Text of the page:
A2. Cocaine Cowboy
                A3. Whatever Happened To Jesus (and Maybeline)?
                A4. Helena Montana
                A5. Texas Tears
                B1. Cajun Roll
                B2. Feelin Easy
                B3. The Night Café
                B4. Roll Truck Roll
                B5. Red Bird
                B6. The Lubbock Tornado (I Don't Know)

                Terry Allen And The Panhandle Mystery Band

                Bloodlines

                  On his manifold fourth album, acclaimed songwriter and visual artist Terry Allen contemplates kinship the ways sex and violence stitch and sever the ties of family, faith, and society with skewering satire and affection alike. Bloodlines compiles thematically related but disparate recordings from miscellaneous sources both theatrical and historical: two songs written for plays; two full-band reprises of selections from Juarez; the irreverent hellfire-hitchhiker-on-highway ballad “Gimme a Ride to Heaven Boy” (featuring Joe Ely); and the poignant eponymous ode to the arteries of ancestry and landscape (the debut recording of eight year-old Natalie Maines, later covered by Lucinda Williams).

                  Since 1970, when they met in Allen’s studio in his hometown of Lubbock, Texas, one of songwriter and visual artist Terry Allen’s great foils and friends was the sometimes cantankerous but always brilliant art critic and writer Dave Hickey, with whom he sparred on topics musical, visual, and beyond (and to whom this reissue is dedicated in memoriam, in the wake of his passing in 2021.) Hickey, a fellow Texan paddling against the currents of the hermetic New York centric art world, was an accomplished songwriter in his own right, and

                  he and Terry pushed each other to refine their respective practices. In 1983, the two were thick as thieves brothers in blood and Hickey’s wry but big-hearted presence haunts the history and periphery of Bloodlines, the album Terry released in June of that year.

                  Hickey’s commercial doubts notwithstanding, critical recognition was not in short demand. In a 1984 review of Bloodlines, the L.A. Herald Examiner called Allen “one of the most compelling American songwriters working today … making the most unique art-pop of our time,” elsewhere comparing him not only to Moon Mullican and Jerry Lee Lewis, but also to the Velvet Underground and Philip Glass (probably the first time that unlikely quartet ever appeared together in one sentence). In 1983, against all odds, such sentiments were growing in underground prominence, as Allen’s records gained a fanatical word-of-mouth following they weren’t easy to find in those days.

                  Recorded piecemeal at Caldwell Studios in Lubbock, in sessions spanning August 1982 through January 1983, Terry self-released it, like all his previous records, on his own Fate Records imprint. Despite his frustration with the protracted timeline and some anxiety about the correspondingly higher budget, the production on Bloodlines courtesy, once again, of master guitarist Lloyd Maines is slicker, cleaner, and more dynamic than prior efforts, and it reached a broader audience than ever before. UK label Making Waves reissued it in 1985, facilitating semi-reliable European distribution for the first time as well as a 1986 UK tour, on which the great BJ Cole filled in for Lloyd on pedal steel.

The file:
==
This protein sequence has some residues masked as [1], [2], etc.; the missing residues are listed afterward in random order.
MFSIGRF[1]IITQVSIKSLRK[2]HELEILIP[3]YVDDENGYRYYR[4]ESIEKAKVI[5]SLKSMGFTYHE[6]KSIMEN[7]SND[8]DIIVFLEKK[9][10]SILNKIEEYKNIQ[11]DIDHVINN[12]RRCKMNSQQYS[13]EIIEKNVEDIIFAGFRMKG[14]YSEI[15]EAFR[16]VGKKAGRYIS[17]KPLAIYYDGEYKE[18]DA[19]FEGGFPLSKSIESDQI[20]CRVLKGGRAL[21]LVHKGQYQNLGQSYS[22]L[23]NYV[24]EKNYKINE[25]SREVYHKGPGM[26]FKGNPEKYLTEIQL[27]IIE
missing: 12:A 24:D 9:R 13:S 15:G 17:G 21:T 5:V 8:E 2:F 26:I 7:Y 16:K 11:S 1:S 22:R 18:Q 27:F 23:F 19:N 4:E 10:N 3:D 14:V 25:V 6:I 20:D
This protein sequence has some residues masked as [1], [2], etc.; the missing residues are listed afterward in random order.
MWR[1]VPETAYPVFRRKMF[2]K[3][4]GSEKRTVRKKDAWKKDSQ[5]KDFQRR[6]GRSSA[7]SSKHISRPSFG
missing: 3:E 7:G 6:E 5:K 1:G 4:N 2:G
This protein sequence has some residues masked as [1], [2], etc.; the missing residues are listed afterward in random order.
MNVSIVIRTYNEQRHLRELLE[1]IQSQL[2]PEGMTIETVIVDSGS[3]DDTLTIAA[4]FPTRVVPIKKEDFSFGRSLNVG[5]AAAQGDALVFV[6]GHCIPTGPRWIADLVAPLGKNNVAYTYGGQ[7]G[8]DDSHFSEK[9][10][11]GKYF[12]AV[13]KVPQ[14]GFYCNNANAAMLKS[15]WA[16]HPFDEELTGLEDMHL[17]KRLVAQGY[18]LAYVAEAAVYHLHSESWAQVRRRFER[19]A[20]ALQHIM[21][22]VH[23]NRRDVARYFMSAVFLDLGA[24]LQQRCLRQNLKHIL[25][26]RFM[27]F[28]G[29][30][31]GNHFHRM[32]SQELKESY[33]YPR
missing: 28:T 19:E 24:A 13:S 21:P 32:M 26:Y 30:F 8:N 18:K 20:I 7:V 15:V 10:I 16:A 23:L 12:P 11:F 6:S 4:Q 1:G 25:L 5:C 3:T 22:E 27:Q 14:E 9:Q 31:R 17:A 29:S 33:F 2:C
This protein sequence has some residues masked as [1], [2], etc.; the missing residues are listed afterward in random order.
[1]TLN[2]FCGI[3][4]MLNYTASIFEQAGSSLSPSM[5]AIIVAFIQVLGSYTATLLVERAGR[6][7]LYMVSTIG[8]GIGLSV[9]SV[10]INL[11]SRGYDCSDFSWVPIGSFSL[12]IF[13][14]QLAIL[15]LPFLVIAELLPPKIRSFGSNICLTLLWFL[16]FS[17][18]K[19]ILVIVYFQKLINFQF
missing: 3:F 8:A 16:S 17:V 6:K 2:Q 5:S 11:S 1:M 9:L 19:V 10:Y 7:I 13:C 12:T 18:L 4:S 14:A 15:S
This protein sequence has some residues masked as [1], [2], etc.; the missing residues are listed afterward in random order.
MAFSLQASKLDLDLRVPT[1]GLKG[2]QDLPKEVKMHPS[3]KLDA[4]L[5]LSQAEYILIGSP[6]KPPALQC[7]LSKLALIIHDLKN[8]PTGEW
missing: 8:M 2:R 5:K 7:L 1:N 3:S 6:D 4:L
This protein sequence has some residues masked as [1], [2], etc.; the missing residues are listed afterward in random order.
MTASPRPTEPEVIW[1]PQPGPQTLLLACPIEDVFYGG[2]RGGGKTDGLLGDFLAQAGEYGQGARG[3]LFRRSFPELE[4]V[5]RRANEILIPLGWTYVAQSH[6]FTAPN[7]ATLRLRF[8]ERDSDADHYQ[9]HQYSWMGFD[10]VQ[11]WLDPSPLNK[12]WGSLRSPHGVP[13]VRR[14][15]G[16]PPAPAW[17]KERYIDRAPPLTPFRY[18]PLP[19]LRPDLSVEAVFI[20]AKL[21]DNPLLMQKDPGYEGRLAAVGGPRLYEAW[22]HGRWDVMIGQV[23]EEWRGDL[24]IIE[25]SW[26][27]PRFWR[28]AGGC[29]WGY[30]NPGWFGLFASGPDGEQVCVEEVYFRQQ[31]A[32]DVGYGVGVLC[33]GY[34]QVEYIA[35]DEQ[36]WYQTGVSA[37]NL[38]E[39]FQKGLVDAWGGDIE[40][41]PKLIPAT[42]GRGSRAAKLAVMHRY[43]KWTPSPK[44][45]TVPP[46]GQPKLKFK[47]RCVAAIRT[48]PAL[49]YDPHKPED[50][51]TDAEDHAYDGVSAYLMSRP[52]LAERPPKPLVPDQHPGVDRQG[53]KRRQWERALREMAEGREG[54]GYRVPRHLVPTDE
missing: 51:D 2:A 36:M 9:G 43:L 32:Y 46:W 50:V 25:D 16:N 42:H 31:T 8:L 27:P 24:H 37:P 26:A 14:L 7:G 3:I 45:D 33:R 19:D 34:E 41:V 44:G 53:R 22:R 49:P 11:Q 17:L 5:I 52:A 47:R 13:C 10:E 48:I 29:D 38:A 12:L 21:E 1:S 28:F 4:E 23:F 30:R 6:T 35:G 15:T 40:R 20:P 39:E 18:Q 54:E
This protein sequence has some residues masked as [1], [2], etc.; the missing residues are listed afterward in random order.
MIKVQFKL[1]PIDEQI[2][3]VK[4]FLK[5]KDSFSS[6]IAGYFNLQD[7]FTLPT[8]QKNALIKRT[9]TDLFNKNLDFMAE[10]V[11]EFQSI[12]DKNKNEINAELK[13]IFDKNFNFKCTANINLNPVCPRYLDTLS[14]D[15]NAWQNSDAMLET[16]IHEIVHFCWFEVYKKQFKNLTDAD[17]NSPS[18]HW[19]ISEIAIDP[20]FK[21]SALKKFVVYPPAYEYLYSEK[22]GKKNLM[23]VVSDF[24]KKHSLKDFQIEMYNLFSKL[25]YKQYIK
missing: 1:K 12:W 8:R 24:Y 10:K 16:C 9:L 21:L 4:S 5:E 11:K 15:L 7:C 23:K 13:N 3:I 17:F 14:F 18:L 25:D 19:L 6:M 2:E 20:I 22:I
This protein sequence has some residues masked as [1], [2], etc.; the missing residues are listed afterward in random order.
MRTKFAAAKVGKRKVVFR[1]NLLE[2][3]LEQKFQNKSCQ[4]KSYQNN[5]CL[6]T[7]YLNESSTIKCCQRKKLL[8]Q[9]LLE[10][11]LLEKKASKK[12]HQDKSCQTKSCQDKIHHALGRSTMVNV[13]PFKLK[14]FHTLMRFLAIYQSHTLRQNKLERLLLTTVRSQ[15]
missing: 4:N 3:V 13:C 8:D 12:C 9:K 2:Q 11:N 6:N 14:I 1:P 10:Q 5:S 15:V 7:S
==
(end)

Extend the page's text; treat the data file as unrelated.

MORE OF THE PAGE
No veteran country songwriter sounds more attuned to the national mood. His songs still feel like little guidebooks for staring down a harsh universe.
                  – The Washington Post

                  It has always been a fool’s errand to frame Allen in terms of other artists there was nobody like him before he showed up, and the subsequent 40 years have been equally light on plausible peers. – Uncut

                  TRACK LISTING

                  A1. Bloodlines (I)
                  A2. Gimme A Ride To Heaven Boy
                  A3. Cantina Carlotta
                  A4. Ourland A5. Oh Hally Lou
                  B1. Oh What A Dangerous Life
                  B2. Manhattan Bluebird
                  B3. There Oughta Be A Law Against Sunny Southern California
                  B4. Bloodlines (II)

                  Jake Xerxes Fussell

                  Good And Green Again

                    Jake Xerxes Fussell’s fourth album finds the acclaimed folksong interpreter, guitarist, and singer navigating fresh sonic and compositional landscapes on the most conceptually focused, breathtakingly rendered, and enigmatically poignant record of his wondrous catalog. Produced by James Elkington and featuring formidable players both familiar (Casey Toll, Libby Rodenbough) and new (Joe Westerlund, Bonnie “Prince” Billy), it includes Jake’s first original compositions; atmospheric arrangements with pedal steel, horns, and strings.

                    One of the most striking and strangely moving moments on Jake Xerxes Fussell’s gorgeous Good and Green Again an album, his fourth and most recent, replete with such dazzling moments arrives at its very end, with the brief words to the final song “Washington.” “General Washington/Noblest of men/His house, his horse, his cherry tree, and him,” Fussell sings, after a hushed introductory passage in which his trademark percussively fingerpicked Telecaster converses lacily with James Elkington’s parlor piano. That’s the entire lyrical content of the song, which proceeds to float away on orchestral clouds of French horn, trumpet, and strings, until it simply stops, suddenly evaporating, vanishing with no fade or trace, no resolution to its sorrowful minor-key chord progression, just silence and stillness and stark presidential absence. It feels like the end of a film, or the cold departure of a ghost, and is unlike anything else Jake has recorded.